Disability insurance should be one of the key components of any sound financial plan. Unfortunately, however, many Americans have not secured this vital protection to step in when illness or injury prevents them from working. The bottom line: A disabling illness or injury stops income, imposes additional costs, and prevents building a retirement nest egg.
Disability insurance replaces lost income when an individual is unable to work because of an accident or illness. Some individuals may be covered under a group disability income insurance policy through an employer or eligible for disability benefits through work, the government, or other programs. Some even may have access to additional sources of income in the event of a disability, such a spouse’s salary, savings, investments, or even help from family members.
However, this still may not be enough to pay for living expenses on a long-term basis. This is particularly true for professionals, such as physicians and others, who have high incomes. Without disability coverage as part of the financial planning puzzle, the result can be devastating, depleting the savings accumulated for a child’s education or for retirement. The disabled individual who was once the breadwinner becomes the dependent.
What to look for in a disability income policy
When speaking with a professional advisor on the type of disability insurance policy that is right for an individual, there are certain key issues that should be addressed. First, be sure to find out how the term “disability” is defined in the policy. There are policies that provide benefits only if and when the individual cannot complete the duties of any occupation for which he or she is reasonably qualified to do based on training, experience, and education. There are other policies that will pay benefits if the individual cannot perform the major duties of his or her occupation. This will make a difference, especially for professionals such as physicians.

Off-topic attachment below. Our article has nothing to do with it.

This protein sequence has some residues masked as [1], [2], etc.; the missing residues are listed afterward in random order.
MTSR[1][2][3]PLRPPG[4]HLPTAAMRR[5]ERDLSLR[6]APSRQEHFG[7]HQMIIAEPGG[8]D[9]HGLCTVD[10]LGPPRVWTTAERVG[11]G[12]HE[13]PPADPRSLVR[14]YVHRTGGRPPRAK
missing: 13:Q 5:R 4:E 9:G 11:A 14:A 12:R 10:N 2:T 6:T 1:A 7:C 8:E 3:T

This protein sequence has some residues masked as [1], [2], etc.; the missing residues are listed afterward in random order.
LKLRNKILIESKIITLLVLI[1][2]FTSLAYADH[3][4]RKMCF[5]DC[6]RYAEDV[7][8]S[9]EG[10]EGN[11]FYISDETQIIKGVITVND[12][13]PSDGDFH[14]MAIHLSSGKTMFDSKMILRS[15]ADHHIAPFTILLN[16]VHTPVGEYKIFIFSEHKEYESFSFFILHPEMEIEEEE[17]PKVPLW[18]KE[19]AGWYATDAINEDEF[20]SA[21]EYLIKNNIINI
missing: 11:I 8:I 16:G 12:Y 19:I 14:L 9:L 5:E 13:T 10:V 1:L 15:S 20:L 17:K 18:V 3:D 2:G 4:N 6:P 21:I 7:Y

In addition, be sure to discuss with an advisor the features of each policy being recommended, including:
Elimination period (which is the waiting period before the benefits kick in)
Length of the benefit period
Type of benefits for partial disability
Provision for recurrent disability (a relapse)
Cost-of-living adjustments and the ability to purchase additional coverage
Have the advisor provide an outline of the coverages recommended so that a side-by-side comparison can be made of the features for each policy proposed. Policies have different waiting periods – for example, some have 90 days, while others have six months or even longer. Most policies will not impose a second waiting period if a relapse occurs within a specific time. In addition, most individual disability income policies are non-cancellable or guaranteed renewable. With a non-cancellable policy, premiums cannot be increased. Under a guaranteed renewable policy, premiums cannot be increased based on an individual circumstance, but they can be raised for an entire class of policyholders.
A professional advisor will be able to address each of the critical features within the various policies available and the benefits of having disability income insurance as part of an overall financial planning strategy.